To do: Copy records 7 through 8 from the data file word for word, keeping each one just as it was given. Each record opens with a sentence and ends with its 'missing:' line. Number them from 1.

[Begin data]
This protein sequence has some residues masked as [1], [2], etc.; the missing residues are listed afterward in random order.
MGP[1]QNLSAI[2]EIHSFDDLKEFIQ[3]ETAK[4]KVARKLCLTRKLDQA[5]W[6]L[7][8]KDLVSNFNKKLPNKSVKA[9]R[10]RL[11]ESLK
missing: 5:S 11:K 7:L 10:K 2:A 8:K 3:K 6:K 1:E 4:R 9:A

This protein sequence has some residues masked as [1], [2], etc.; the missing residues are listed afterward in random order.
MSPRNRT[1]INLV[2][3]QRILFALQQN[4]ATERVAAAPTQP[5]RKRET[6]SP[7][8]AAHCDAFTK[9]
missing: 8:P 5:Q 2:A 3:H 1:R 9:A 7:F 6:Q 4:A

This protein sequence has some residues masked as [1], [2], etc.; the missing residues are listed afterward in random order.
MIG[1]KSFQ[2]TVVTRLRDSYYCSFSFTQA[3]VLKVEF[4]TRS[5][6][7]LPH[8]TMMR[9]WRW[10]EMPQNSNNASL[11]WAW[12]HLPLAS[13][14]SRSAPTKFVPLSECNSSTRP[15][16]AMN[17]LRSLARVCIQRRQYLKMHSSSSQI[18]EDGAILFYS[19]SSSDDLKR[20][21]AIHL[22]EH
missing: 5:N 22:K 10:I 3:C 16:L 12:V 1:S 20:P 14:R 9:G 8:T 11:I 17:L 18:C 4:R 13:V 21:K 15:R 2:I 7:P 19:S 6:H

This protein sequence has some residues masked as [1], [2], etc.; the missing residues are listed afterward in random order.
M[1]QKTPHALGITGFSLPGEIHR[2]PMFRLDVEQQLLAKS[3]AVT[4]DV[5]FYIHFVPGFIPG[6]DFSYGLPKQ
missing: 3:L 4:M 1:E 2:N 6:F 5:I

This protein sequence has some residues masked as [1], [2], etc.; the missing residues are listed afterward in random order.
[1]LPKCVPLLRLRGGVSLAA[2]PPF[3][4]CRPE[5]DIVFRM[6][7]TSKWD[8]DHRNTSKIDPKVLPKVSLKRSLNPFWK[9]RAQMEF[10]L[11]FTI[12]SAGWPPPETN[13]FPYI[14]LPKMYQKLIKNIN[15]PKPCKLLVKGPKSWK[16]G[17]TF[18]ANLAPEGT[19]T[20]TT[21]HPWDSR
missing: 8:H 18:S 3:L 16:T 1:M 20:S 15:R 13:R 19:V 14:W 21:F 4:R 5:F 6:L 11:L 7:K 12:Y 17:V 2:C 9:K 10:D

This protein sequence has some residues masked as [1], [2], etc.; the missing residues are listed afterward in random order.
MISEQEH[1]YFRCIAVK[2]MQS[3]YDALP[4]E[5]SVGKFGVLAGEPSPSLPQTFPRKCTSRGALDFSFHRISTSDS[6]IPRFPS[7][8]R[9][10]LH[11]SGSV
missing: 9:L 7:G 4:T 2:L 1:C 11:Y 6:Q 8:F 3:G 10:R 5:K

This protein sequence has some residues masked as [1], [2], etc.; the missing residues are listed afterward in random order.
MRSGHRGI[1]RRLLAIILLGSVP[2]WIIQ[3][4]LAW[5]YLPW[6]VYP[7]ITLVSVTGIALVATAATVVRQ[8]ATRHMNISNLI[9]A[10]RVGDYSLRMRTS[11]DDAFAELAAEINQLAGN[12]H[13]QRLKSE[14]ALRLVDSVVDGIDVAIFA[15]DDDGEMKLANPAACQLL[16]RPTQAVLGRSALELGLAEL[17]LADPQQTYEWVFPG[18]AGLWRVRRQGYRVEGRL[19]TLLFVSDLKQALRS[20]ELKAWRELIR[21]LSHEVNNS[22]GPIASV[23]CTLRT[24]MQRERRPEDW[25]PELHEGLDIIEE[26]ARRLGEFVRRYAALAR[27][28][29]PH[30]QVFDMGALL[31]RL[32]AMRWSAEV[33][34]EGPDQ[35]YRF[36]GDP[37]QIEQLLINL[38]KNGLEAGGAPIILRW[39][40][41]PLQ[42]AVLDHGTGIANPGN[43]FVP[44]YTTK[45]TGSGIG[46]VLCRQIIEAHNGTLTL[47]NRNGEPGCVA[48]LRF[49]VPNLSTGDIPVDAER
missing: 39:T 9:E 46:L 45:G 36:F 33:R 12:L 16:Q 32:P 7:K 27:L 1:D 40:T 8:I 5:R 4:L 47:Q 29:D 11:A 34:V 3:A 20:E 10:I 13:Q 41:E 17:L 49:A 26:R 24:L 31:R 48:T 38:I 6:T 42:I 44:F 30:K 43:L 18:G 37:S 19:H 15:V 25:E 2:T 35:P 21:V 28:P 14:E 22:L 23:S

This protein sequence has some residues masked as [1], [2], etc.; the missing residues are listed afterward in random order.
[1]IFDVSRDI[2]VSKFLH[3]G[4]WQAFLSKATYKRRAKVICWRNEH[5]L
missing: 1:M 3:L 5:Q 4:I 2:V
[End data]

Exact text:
This protein sequence has some residues masked as [1], [2], etc.; the missing residues are listed afterward in random order.
MRSGHRGI[1]RRLLAIILLGSVP[2]WIIQ[3][4]LAW[5]YLPW[6]VYP[7]ITLVSVTGIALVATAATVVRQ[8]ATRHMNISNLI[9]A[10]RVGDYSLRMRTS[11]DDAFAELAAEINQLAGN[12]H[13]QRLKSE[14]ALRLVDSVVDGIDVAIFA[15]DDDGEMKLANPAACQLL[16]RPTQAVLGRSALELGLAEL[17]LADPQQTYEWVFPG[18]AGLWRVRRQGYRVEGRL[19]TLLFVSDLKQALRS[20]ELKAWRELIR[21]LSHEVNNS[22]GPIASV[23]CTLRT[24]MQRERRPEDW[25]PELHEGLDIIEE[26]ARRLGEFVRRYAALAR[27][28][29]PH[30]QVFDMGALL[31]RL[32]AMRWSAEV[33][34]EGPDQ[35]YRF[36]GDP[37]QIEQLLINL[38]KNGLEAGGAPIILRW[39][40][41]PLQ[42]AVLDHGTGIANPGN[43]FVP[44]YTTK[45]TGSGIG[46]VLCRQIIEAHNGTLTL[47]NRNGEPGCVA[48]LRF[49]VPNLSTGDIPVDAER
missing: 39:T 9:E 46:L 45:G 36:F 33:R 12:L 16:Q 32:P 7:K 27:L 1:D 40:T 8:I 5:R 4:L 47:Q 29:D 11:A 34:V 3:A 20:E 10:I 13:Q 41:E 17:L 49:A 26:R 24:L 31:R 48:T 38:I 6:T 42:I 44:F 30:K 43:L 18:G 37:S 19:H 15:V 25:E 2:T 35:P 21:V 28:P 14:E 22:L 23:S

This protein sequence has some residues masked as [1], [2], etc.; the missing residues are listed afterward in random order.
[1]IFDVSRDI[2]VSKFLH[3]G[4]WQAFLSKATYKRRAKVICWRNEH[5]L
missing: 1:M 3:L 5:Q 4:I 2:V